1. The client (eg FTP client) sends a TCP/IP packet to the server on port 21. In the header of this packet requesting to connect to the FTP server, (1) the SYN bit and the other bits are activated on 0 (ACK, RST, UR). The package also contains a random number with the sequence initiation.
This type of connection is called a three way handshake.

 

When the server listens to requests, it sees the packet with the SYN bit enabled, activates the ACK bit (now both SYN and ACK have a value of 1), increments the sequence number, and sends the packet as a response.
When the client receives the SYN-ACK package, it increments the sequence number and deletes SYN (puts the bit on 0), leaving only the ACK with value 1.

After the server receives the ACK package, it quits the queue and the connection is established. There are many explanations about this type of connection, I do not know if mine is the clearest. The image above (taken from Google) is quite explicit. Those who are interested can search for CCNA courses with authorized instructors, or even find Cisco curriculum on the net. However, keep this in mind, it is of utmost importance to understand how connection establishment works.
Why did I write about this if the tutorial eventually wanted to be a beginner firewall? For that, we need to understand how a firewall distinguishes between new and established connections.

UDP ( USER DATAGRAM PROTOCOL)

UDP is an unrelated protocol to connections. It is used when data integrity is not important. While TCP uses a set of strict rules to ensure the intact data transmission, assembly in the correct order and error-free, UDP does exactly the opposite.
UDP/IP (currently writing only UDP), is used for small and insignificant packages. Packages may or not reach their destination. It is used for DNS queries, where all information fits into a single package. If the packet does not reach, DNS asks again until it reaches the destination.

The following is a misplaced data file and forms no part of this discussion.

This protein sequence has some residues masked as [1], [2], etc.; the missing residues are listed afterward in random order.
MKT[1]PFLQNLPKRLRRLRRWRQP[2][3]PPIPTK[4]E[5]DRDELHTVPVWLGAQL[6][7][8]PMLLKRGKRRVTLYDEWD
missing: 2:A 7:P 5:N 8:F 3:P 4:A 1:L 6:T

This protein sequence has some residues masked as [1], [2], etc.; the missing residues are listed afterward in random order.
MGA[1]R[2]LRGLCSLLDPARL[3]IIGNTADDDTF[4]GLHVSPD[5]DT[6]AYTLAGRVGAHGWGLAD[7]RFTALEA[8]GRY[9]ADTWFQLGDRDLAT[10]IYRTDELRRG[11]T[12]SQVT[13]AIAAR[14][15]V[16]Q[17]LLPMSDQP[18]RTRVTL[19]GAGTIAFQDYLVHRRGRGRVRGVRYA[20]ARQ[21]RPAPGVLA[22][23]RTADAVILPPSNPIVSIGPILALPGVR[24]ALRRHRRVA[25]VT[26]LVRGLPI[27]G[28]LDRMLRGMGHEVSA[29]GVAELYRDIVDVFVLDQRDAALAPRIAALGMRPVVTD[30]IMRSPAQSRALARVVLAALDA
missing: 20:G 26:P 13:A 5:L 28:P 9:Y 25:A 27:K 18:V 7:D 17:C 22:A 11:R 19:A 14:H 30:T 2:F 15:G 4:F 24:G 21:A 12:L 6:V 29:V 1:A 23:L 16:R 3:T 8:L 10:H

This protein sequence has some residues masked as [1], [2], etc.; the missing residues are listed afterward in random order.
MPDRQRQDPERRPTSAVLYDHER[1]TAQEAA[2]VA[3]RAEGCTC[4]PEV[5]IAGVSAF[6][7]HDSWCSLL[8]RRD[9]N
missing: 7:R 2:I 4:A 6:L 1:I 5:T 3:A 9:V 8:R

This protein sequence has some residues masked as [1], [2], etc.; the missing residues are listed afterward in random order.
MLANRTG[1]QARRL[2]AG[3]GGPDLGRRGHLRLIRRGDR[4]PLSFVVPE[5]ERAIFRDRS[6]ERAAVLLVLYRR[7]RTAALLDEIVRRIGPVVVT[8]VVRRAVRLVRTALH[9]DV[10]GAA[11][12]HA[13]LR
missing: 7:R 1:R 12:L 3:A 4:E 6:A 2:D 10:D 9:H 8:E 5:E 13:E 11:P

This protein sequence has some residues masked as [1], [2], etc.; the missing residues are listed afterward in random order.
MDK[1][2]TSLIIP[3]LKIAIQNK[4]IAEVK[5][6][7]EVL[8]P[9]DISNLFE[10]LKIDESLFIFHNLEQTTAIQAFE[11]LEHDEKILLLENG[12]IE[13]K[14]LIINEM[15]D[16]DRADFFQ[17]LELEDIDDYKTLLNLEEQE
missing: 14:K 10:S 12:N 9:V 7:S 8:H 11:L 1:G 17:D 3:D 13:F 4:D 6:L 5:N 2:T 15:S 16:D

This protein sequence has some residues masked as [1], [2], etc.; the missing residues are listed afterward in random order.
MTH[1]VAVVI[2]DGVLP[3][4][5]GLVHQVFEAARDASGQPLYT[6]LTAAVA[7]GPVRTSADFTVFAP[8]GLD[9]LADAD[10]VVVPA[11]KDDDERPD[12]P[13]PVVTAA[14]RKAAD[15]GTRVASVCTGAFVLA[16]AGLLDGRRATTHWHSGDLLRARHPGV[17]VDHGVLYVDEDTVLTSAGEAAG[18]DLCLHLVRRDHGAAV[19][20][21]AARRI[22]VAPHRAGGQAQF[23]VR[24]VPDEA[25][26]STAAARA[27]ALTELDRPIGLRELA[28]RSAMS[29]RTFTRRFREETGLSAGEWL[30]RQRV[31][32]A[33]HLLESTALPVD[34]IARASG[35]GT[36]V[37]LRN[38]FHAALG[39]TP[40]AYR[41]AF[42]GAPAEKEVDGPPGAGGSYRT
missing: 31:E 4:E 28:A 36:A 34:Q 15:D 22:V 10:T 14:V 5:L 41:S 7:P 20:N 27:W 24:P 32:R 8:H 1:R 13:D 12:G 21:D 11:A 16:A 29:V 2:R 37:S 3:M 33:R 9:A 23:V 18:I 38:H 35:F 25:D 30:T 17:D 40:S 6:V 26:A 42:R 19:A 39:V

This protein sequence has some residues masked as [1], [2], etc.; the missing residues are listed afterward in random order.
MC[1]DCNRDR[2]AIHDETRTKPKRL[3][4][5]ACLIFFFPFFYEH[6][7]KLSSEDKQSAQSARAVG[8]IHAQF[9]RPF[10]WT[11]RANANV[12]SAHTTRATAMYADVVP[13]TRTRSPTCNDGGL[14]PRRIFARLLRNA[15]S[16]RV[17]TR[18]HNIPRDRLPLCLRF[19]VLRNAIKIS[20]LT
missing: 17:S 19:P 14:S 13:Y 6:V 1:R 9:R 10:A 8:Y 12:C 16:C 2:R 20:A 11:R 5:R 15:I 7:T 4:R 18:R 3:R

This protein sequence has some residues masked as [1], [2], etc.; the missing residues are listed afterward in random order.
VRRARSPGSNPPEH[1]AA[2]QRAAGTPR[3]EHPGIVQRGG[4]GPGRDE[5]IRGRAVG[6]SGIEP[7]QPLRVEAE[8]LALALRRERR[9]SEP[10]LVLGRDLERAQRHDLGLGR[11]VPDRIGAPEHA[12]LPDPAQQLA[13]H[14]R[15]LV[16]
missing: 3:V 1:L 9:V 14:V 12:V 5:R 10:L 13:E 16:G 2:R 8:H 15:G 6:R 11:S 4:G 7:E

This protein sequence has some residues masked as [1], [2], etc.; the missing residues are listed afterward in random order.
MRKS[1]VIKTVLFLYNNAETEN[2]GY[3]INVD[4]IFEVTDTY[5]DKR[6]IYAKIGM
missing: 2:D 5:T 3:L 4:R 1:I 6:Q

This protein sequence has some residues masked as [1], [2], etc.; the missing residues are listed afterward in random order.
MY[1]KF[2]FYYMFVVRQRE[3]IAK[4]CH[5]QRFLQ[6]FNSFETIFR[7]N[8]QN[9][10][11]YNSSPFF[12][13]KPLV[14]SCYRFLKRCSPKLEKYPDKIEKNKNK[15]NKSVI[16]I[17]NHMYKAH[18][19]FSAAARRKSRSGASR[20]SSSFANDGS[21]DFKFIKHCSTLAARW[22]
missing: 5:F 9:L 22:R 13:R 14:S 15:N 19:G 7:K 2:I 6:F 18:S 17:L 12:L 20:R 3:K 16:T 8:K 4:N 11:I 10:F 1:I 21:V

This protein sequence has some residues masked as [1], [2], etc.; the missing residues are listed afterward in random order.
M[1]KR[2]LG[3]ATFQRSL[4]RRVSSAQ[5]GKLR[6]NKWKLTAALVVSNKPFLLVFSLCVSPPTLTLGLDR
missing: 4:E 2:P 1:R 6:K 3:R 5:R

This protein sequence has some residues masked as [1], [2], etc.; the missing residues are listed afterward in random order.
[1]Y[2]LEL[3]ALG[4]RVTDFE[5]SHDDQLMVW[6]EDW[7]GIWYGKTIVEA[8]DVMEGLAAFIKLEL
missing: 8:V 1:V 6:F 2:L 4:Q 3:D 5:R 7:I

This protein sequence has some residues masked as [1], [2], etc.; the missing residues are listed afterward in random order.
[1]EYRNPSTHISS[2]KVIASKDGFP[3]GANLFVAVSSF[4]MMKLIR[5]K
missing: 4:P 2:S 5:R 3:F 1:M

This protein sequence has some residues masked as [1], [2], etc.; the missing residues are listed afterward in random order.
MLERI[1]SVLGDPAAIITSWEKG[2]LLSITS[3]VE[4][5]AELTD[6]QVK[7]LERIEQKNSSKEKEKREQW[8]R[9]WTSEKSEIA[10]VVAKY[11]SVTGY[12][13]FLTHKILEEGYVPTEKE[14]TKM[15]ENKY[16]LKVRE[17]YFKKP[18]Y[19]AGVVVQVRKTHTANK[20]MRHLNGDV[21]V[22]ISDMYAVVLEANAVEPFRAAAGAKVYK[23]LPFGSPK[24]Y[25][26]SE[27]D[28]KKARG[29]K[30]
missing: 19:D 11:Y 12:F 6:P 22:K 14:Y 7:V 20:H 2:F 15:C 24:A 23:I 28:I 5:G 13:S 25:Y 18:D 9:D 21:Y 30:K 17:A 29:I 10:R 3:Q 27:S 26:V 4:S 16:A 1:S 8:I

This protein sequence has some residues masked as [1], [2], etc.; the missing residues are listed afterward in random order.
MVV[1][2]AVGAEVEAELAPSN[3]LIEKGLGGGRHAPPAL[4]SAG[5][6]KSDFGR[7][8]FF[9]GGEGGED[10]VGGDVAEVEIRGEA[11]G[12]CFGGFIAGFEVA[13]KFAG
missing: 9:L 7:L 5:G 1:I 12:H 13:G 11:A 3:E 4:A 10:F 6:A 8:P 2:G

ICMP (INTERNET CONTROL MESSAGE PROTOCOL)

Ping Package”. It does not use ports but communicates with an Ethernet card and uses “types” for identification.
ICMP type 0 is an echo request packet used to test the network connection between two points. Completing with type 8 that echo’s response.
Many paranoid security people is blocking ICMP (and I also did), but it’s not really a very good idea. For example, Linux uses ICMP to discover MTU (Maximum Transmission Units). It does sending large packets (1500bits) marked with DNF bit (Do not fragment). If on the road or a router should defragment a package, could not, and would send it back. Then Linux would send another smaller package and continue until the packet passes. Also, it is not a good idea to block type 3 packages that indicate that a host is unreachable (I did and I’ll show you how if you still want it) because communication would become very slow.
There is still a lot to be written about the ICMP, but next time …

 

2. CONFIGURAREA REȚELEI SUB DEBIAN ( și derivate) -COMENZI DE BAZĂ

 

Theoretically nowadays everything is working after installing the operating system at least for home users, but it’s not a bad thing to know some basic commands to configure/troubleshooting the network.
The main commands are:
ifconfig, (used to configure, initiate, turn off the network interface device, and also to find the ip and other network data using the console. Eg:

└──╼ #ifconfig
eth0 Link encap:Ethernet HWaddr 54:be:f7:86:23:56
UP BROADCAST MULTICAST MTU:1500 Metric:1 RX packets:0 errors:0 dropped:0 overruns:0 frame:0 TX packets:0 errors:0 dropped:0 overruns:0 carrier:0 collisions:0 txqueuelen:1000
RX bytes:0 (0.0 B) TX bytes:0 (0.0 B) Interrupt:19

I use wifi, in my case is ifconfig -a (indicates all network interfaces) and iwconfig.
For both ifconfig and any Linux command, there is a man (ex: man ifconfig) in terminal, a reliable utility, because we do not all know all commands or command options on top.

Example ifconfig to manually configure an interface (ip + netmask, now you understand why I made the little introduction about ip)

ifconfig eth0 192.168.0.2 netmask 255.255.255.0 broadcast 192.168.0.255

This line only configures the network interface but don’t give us access to the internet. We must have a connection, the gateway to the internet, a router, for short. Here the route command helps us.

route is a utility that allows us to specify a default gateway (a predetermined gateway) for Internet. Using the above data (ip), we can configure it as following:

route add default gw 192.168.0.1

To work, write carefully commands in the correct order. To check if everything is correct we can take a look at the routing table, or even a ping to an Internet address.

O putem face folosind comanda route -n

route -n

Kernel IP routing table

Destination

Gateway